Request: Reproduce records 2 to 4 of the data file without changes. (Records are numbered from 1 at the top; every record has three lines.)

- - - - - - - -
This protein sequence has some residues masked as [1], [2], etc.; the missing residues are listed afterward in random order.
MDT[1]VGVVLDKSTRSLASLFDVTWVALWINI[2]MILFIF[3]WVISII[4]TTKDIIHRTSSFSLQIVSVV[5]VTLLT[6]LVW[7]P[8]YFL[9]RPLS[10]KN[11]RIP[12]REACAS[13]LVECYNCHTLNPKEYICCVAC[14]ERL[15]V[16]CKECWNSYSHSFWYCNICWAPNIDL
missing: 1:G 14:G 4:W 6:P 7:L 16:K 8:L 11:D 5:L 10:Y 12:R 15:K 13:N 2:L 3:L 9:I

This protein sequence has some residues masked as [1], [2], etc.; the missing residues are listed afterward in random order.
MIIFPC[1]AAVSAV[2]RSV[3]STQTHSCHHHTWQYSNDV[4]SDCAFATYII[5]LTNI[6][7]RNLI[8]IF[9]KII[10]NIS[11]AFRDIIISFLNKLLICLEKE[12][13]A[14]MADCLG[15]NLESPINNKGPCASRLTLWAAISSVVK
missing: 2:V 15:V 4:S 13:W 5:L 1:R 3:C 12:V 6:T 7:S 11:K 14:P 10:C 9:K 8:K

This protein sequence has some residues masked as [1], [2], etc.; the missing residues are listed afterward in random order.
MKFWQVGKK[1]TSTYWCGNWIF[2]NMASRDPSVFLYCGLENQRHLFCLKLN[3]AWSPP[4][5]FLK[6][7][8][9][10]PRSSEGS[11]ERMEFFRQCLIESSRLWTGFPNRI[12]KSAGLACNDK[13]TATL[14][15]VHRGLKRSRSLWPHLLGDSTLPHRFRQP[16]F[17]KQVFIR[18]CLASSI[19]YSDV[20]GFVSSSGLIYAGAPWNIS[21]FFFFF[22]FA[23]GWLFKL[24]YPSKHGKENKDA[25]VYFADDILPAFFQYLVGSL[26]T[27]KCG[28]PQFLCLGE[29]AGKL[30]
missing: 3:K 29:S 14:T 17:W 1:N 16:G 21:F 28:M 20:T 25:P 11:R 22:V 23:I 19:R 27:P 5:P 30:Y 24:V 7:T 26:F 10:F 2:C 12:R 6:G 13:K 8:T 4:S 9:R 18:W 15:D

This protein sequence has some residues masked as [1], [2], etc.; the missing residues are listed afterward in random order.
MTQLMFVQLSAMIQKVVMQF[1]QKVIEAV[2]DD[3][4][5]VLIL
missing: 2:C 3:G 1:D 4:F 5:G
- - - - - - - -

This protein sequence has some residues masked as [1], [2], etc.; the missing residues are listed afterward in random order.
MIIFPC[1]AAVSAV[2]RSV[3]STQTHSCHHHTWQYSNDV[4]SDCAFATYII[5]LTNI[6][7]RNLI[8]IF[9]KII[10]NIS[11]AFRDIIISFLNKLLICLEKE[12][13]A[14]MADCLG[15]NLESPINNKGPCASRLTLWAAISSVVK
missing: 2:V 15:V 4:S 13:W 5:L 1:R 3:C 12:V 6:T 7:S 11:K 14:P 10:C 9:K 8:K

This protein sequence has some residues masked as [1], [2], etc.; the missing residues are listed afterward in random order.
MKFWQVGKK[1]TSTYWCGNWIF[2]NMASRDPSVFLYCGLENQRHLFCLKLN[3]AWSPP[4][5]FLK[6][7][8][9][10]PRSSEGS[11]ERMEFFRQCLIESSRLWTGFPNRI[12]KSAGLACNDK[13]TATL[14][15]VHRGLKRSRSLWPHLLGDSTLPHRFRQP[16]F[17]KQVFIR[18]CLASSI[19]YSDV[20]GFVSSSGLIYAGAPWNIS[21]FFFFF[22]FA[23]GWLFKL[24]YPSKHGKENKDA[25]VYFADDILPAFFQYLVGSL[26]T[27]KCG[28]PQFLCLGE[29]AGKL[30]
missing: 3:K 29:S 14:T 17:W 1:N 16:G 21:F 28:M 20:T 25:P 11:R 22:V 23:I 19:R 27:P 5:P 30:Y 24:V 7:T 26:F 10:F 2:C 12:R 6:G 13:K 8:T 4:S 9:R 18:W 15:D

This protein sequence has some residues masked as [1], [2], etc.; the missing residues are listed afterward in random order.
MTQLMFVQLSAMIQKVVMQF[1]QKVIEAV[2]DD[3][4][5]VLIL
missing: 2:C 3:G 1:D 4:F 5:G